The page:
We appreciate Ken Gourley for his work in the Fern Lodge rose garden. What follows is his thoughts and pictures of the rose garden.
Climbing Tea rose, “Sombreuil”
It’s rare to see many roses in bloom as early as Easter weekend, even at Fern Lodge; but this year was a delightful exception! Here is a pic of the heirloom climbing Tea rose, “Sombreuil” (Robert, Angers, France, 1850) currently gracing the top of the deer fence… And the next time you visit the back garden, check it out, and take a whiff — it smells just like green apples!
The “Abraham Darby” rose
Growing near this old stump (used as a step) is this coppery-pink fragrant beauty. Lots of Rosemary, bearded iris, and the Golden oregano ground cover make happy (and helpful!) companion plants.
Hybrid tea rose, “Climbing Royal Sunset”
An American-bred rose from the 1960s, besides having a wonderful color, it also has a strong fruity fragrance… Ahhhh, if only I could e-mail its perfume!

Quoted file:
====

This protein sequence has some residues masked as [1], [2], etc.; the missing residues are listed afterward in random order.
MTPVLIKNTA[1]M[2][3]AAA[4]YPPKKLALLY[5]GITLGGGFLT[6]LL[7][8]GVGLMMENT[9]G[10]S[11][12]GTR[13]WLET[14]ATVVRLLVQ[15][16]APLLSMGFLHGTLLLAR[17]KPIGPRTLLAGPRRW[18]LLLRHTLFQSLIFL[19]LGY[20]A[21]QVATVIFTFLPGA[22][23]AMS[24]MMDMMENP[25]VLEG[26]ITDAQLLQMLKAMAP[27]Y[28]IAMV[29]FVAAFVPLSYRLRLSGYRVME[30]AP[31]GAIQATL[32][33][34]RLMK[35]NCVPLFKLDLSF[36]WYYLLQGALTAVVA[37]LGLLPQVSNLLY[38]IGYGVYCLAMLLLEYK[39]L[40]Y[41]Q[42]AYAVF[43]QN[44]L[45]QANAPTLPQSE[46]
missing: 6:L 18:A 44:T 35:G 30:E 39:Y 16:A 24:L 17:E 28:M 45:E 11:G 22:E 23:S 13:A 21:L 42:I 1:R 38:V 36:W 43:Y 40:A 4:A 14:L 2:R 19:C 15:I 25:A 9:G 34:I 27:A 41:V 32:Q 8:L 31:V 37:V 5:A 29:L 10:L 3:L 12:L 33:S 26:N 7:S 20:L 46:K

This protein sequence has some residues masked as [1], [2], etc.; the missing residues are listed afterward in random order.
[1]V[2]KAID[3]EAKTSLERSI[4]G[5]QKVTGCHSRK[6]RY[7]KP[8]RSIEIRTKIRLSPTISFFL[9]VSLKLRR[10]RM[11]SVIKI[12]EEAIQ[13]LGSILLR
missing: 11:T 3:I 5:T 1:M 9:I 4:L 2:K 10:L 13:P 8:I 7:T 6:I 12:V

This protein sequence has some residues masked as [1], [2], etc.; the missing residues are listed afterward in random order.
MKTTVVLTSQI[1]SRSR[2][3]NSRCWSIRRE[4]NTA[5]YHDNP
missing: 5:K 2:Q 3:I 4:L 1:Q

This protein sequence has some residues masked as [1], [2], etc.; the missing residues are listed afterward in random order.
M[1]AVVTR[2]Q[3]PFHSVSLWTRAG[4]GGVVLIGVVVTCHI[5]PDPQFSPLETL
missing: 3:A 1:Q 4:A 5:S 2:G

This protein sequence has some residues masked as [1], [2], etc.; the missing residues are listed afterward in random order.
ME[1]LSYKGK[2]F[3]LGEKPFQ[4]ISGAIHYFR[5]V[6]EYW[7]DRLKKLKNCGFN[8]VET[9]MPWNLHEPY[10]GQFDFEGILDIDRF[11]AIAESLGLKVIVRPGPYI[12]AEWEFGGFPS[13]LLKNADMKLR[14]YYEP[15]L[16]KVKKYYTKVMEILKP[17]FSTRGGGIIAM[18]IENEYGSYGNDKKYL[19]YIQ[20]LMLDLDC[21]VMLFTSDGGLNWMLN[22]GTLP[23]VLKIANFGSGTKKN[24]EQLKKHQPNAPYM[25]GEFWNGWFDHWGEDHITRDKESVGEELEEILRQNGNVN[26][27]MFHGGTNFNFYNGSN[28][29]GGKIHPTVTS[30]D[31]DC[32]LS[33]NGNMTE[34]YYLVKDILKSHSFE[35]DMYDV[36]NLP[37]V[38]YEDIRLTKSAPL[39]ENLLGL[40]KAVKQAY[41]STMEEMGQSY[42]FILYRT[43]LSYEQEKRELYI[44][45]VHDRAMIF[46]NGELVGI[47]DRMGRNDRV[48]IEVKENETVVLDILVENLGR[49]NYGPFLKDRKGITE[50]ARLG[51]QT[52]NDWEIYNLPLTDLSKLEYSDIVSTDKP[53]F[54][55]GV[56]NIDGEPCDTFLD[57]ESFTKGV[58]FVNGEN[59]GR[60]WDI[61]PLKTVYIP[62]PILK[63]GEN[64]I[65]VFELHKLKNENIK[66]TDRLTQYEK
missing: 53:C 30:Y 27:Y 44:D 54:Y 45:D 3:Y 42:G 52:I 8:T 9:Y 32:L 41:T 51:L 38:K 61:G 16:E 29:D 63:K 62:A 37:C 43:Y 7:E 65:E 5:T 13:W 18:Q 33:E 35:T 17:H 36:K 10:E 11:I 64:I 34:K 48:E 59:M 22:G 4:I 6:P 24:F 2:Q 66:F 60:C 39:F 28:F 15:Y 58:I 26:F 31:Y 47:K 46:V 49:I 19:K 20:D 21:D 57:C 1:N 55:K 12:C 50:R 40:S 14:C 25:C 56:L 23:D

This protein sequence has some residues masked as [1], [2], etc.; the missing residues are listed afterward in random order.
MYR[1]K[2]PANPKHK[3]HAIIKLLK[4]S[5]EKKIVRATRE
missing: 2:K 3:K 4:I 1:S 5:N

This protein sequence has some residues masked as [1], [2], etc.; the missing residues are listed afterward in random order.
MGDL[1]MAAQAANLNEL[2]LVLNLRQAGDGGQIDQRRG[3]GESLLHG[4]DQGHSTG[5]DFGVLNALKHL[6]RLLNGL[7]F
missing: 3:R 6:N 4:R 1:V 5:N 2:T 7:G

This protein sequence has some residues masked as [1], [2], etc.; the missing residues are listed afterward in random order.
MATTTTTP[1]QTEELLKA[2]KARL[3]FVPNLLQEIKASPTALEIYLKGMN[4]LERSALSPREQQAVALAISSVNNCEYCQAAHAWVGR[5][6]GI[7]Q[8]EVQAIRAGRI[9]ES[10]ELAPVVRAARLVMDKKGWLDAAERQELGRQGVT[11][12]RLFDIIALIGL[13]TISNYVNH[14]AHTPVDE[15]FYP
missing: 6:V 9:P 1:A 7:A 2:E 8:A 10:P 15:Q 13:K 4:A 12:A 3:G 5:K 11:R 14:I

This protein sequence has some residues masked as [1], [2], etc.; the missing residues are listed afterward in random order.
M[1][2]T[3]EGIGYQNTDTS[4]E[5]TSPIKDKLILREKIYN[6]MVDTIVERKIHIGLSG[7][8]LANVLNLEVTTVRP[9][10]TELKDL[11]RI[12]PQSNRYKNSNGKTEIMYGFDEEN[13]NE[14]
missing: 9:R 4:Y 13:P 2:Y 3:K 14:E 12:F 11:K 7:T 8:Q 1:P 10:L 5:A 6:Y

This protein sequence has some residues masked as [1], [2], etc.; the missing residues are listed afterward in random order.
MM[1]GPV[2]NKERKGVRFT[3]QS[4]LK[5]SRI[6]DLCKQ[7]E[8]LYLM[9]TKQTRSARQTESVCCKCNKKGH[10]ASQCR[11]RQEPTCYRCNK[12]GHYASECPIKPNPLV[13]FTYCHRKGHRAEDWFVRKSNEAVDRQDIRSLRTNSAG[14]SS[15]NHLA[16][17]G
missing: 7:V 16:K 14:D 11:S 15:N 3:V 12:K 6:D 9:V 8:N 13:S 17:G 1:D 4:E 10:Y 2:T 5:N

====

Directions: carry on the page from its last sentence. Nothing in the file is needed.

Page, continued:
English rose, “Scepter’d Isle
If you enjoy the fragrance of myrrh, smelling this rose will make you swoon! Here it is seen growing and mingling with Rosemary…
“Tamora” with “Strawberr
y Hill”, what a sight (and what fragrance) !
Deer fenced garden, looking NE…
Growing with the roses inside the deer fence are usually a fair number of common Foxglove (Digitalis purpurea). Besides their tall vertical element adding nice contrast to the round shape of the rose blooms, they also serve a practical purpose: because they are poisonous to gophers, and the rose roots inter-migle with the Foxglove roots, this is one of the plants that help keep the gophers away – HURRAY for Foxglove!
Old Noisette rose “Crepuscul
e” (Lyons, France, 1904), with Narcissus ‘Sir Winston Churchill’
Another “double-duty” companion plant is anything in the daffodil family; so this lovely Narcissus is essentially “standing guard” over the baby Noisette rose (which will eventually become a short climber, making its way up to the top of the arbor, above)…
Anna Lisa’s Arbor (with first Clematis bloom of 2014)!
Beneficial insects in the garden…
Lots of various wildlife abound out back — birds, bees, butterflies, and also bugs… LOTS of bugs! But fear not: this little spider is a friend, not foe, as he eats a lot of aphids – YAY!!
Historic heirloom roses at Fern Lodge…
We hope you enjoyed our virtual rose garden tour. More photos will be on their way.